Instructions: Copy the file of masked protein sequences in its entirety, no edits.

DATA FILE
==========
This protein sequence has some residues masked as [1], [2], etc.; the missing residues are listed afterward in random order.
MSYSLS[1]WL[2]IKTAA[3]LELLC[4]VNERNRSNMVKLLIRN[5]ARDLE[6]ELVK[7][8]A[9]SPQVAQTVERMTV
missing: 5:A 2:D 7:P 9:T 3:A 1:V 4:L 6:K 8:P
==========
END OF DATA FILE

This protein sequence has some residues masked as [1], [2], etc.; the missing residues are listed afterward in random order.
MSYSLS[1]WL[2]IKTAA[3]LELLC[4]VNERNRSNMVKLLIRN[5]ARDLE[6]ELVK[7][8]A[9]SPQVAQTVERMTV
missing: 5:A 2:D 7:P 9:T 3:A 1:V 4:L 6:K 8:P